1910 Buick Team a Prototype?

These attachments contain two articles which orginally appeared in the May 29, 1910 Indianapolis Star. The first article describes the Buick team of ten cars, four drivers and six crewman headed by manager Dr. Wadsworth Warren at the May 1910 race meet at the Indianapolis Motor Speedway.
The May 1910 race meet weekend included "national championships," a newly-announced distinction by the American Automobile Association (AAA) for select race meets. Car manufacturers were keen to make a great showing. Check out other articles that provide additional summaries on the results of the races staged May 27 and May 28 elsewhere on First Super Speedway.
Also, check out these other relevant articles:

The first article in the attachment below provides wonderful insight to the structure of the 1910 Buick team and their practices to attain a competitive advantage. The team is described as having four expert drivers and a "half dozen" mechanics. It's interesting to note their level of detail in preparation and how this could be an example of a kind of prototype model for modern race teams.
They team was reportedly living at the Speedway, which, if taken literally means they were almost certainly camping in the infield. The article goes further to say they had ten race car entries on hand and refers to the cars as "Buick Roadsters."
Their array of equipment is compared to a typical theatrical company traveling the country. The drivers were reportedly treated with great care and consideration to insure their health and physical fitness. Their conditioning for strenuous driving work is perhaps obvious but also their ability to jump into a car at an instant's notice is stressed.
The article lists four drivers on the team, but later mentions another which is a little confusing. The drivers are Louis and Arthur Chevrolet, Bob Burman and George DeWitt. Another man is mentioned as a co-driver to Burman in long distance contests such as the 24 hour grinders. This man is identified as H.M. Hall. My guess is that Hall served as a riding mechanic and pinch hit for Burman when absolutely necessary. The article indicates that Hall had previously worked for a "southern garage."
Of the stable of drives Louis Chevrolet and Bob Burman are cited as the stars. Arthur was beginning his first season as a "full-fledged" driver after studying under his brother whose first race was in 1905
The article describes a very well organized team under the management of Dr. Wadsworth Warren described as a medical physician. Ostensibly the team carried with it four huge cases in the fashion of wardrobe trunks. They were stood on end and open to present a number of drawers. Someone described as a stock clerk had the job of carefully packing the trunks and their drawers with every anticipated part but also organizing them so each item could be easily and quickly extracted.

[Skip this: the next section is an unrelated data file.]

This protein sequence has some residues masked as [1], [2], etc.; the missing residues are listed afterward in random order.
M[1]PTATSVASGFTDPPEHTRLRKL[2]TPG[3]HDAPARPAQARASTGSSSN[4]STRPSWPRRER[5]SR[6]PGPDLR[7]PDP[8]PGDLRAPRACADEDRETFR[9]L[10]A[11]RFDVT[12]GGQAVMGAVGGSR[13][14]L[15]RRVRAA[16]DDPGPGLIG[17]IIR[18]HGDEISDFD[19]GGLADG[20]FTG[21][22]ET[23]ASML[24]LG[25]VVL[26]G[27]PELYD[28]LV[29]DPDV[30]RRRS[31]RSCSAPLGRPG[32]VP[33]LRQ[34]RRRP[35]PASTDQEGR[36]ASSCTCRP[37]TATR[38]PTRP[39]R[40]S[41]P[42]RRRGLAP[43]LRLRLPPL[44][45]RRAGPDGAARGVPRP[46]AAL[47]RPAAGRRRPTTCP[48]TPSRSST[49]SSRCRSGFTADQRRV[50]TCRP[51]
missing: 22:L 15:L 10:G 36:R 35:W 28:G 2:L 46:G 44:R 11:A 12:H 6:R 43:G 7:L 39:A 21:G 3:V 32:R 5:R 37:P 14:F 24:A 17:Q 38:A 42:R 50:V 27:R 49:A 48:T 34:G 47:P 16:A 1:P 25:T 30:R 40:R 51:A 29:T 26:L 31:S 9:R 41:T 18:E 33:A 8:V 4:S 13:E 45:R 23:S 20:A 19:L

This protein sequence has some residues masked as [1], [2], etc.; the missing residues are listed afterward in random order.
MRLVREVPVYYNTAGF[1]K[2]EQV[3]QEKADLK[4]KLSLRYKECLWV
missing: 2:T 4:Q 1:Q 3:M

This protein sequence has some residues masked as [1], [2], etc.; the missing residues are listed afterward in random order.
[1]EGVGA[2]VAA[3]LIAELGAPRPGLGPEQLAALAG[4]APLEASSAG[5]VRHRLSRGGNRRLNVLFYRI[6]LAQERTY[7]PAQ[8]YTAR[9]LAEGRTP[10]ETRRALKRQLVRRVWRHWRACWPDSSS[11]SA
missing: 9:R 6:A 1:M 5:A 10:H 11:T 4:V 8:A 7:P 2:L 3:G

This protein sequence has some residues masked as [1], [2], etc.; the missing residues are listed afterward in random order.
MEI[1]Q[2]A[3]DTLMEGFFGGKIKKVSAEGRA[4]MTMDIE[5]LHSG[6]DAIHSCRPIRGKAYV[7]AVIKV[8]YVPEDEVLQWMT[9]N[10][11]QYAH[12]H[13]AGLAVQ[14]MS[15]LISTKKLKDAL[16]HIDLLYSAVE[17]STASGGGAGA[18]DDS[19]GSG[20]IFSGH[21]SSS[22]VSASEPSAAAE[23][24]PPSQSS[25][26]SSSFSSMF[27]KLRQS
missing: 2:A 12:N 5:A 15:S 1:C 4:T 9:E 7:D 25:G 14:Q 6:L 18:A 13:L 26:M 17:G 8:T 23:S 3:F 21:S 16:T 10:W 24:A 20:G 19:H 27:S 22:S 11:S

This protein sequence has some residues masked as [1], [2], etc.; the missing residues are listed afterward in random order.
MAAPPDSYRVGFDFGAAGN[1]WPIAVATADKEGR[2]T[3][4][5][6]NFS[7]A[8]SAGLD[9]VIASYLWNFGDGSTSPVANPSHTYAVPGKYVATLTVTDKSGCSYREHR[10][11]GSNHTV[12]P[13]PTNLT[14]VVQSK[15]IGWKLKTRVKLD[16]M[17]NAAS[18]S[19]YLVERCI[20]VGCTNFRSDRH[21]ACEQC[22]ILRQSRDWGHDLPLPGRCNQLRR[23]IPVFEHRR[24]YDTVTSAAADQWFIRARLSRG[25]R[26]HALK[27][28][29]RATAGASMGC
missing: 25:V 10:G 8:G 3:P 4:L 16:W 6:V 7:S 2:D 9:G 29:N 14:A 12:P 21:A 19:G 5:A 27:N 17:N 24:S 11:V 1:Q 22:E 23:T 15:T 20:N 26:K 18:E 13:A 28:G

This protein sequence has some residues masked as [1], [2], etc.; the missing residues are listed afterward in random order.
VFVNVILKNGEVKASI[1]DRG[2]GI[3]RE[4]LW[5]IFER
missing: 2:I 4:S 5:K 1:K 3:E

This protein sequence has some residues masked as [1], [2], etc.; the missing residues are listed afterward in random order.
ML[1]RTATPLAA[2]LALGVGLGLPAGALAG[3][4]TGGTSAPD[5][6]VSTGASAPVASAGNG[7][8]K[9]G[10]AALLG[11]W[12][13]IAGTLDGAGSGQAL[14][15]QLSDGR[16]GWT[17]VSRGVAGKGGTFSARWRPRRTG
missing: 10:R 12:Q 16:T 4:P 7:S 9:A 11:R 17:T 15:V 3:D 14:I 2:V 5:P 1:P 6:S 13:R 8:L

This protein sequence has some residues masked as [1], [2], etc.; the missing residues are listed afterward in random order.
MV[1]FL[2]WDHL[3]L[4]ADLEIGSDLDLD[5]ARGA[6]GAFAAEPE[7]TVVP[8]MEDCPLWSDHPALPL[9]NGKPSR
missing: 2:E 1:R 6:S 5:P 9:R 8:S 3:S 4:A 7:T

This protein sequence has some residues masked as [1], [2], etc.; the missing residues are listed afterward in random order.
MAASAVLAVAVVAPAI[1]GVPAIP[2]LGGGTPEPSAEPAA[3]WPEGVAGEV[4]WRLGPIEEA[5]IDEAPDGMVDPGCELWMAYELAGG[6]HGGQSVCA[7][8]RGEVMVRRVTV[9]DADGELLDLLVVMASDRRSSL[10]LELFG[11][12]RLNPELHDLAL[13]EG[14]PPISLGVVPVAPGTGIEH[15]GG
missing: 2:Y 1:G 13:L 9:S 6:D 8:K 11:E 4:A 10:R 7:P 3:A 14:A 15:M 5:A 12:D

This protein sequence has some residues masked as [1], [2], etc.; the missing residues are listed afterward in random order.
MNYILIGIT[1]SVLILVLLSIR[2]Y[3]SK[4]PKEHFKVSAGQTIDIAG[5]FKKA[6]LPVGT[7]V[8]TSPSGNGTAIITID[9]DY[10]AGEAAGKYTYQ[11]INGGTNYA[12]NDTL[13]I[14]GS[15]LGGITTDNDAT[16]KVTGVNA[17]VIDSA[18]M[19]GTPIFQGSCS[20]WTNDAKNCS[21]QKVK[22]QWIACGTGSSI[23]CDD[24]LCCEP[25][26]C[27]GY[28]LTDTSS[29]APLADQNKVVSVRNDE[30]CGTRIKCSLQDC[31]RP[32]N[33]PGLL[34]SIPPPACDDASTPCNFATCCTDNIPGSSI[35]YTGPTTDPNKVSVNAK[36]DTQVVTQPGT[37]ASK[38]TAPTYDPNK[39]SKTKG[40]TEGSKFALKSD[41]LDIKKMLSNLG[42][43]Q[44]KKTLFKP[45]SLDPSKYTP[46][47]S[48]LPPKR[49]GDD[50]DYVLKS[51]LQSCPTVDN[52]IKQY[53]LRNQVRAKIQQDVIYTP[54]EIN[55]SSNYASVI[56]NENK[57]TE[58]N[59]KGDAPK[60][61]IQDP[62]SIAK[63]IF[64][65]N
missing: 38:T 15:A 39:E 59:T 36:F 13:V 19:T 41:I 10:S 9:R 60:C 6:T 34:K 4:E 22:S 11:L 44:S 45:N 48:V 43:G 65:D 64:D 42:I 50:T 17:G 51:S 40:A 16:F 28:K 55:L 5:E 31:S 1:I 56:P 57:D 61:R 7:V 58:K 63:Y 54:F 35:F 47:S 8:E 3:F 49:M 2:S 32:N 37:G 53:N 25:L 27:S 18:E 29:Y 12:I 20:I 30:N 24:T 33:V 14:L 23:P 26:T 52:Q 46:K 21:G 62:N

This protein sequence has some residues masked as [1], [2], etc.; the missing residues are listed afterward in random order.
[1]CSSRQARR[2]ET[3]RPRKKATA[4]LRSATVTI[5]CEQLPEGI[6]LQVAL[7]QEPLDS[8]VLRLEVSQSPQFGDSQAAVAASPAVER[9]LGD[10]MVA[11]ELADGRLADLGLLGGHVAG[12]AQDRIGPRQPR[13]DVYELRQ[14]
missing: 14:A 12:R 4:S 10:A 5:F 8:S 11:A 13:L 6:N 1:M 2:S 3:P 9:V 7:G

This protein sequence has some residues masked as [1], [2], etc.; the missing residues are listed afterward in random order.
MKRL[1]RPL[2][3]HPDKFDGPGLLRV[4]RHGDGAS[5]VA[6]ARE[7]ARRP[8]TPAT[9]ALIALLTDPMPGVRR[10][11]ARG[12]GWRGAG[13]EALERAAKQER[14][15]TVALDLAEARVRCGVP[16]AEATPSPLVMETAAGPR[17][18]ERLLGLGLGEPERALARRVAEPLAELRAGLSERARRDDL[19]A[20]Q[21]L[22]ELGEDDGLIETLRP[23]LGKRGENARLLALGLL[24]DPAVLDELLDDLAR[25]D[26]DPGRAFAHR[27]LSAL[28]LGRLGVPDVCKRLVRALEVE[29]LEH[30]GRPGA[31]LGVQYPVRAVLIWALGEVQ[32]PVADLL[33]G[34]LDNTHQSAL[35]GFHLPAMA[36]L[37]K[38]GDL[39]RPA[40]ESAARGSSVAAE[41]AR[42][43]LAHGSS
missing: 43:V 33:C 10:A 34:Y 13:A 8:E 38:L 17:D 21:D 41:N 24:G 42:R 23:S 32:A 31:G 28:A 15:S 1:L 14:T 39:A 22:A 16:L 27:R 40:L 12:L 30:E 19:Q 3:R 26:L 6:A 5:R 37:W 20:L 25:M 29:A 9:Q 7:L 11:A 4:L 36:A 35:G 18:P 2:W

Apparently Dr. Warren's medical training provided skills essential to the job Buick defined. Dr. Warren carried with him a medicine chest including first aid items such as bandages, eye lotions, stimulants and a host of other unnamed objects. Dusty tracks in particular produced the need for administering eyewash. Also, swollen limbs after hours of rugged driving were administered to with massage techniques. Each driver's diet and sleeping habits were monitored as well.
A driver's uniform is described. The outfit was made of brown cavalry cloth with trousers of riding style and jacket in Norfolk fashion complete with a high, close-fitting collar. Brown leather puttees and racing hods patterned after French racing hoods  were provided to cover and protect their heads and neck. Obviously the hoods were open at the face as the drivers used goggles which reportedly were a "perfect fit" in order to prevent the invasion of blinding dust.
The second article is shorter and also focuses on Dr. Warren. The main value of this article is a substantive quote about the doctor's observations concerning the enthusiasm of Buick team members at the machine shop.
"I was working out some of the coming season's plans in my office when four feet six of animated Frenchman unceremoniously interrupted me, stuttering excitedly in broken English for me to come along. Hurrying up to the experimental room, I found the place full of gas fumes, smoke and noise - chiefly noise. On the testing block stood a big, powerful looking motor, jumping and roaring and belching forth blue flames from each of the four uncovered exhausts, while all about it were my crew of drivers and mechanicians, jumping and yelling like dervishes. They were clad in long shop coats, black, begrimed and dirty, but there was something inspiring about their enthusiasm as they watched the first performance of their pet motor in action. True, there is not much sentiment about a machine shop, but once in a while when something of this sort is pulled off you can almost believe that the iron and nickel, the steeel and bronze have become a sentiment mass and that the roar from the motor is a hoarse exultant cry of victory."

BuickTeamPrep052910.pdf697.72 KB
DrWarren052910i.pdf364.75 KB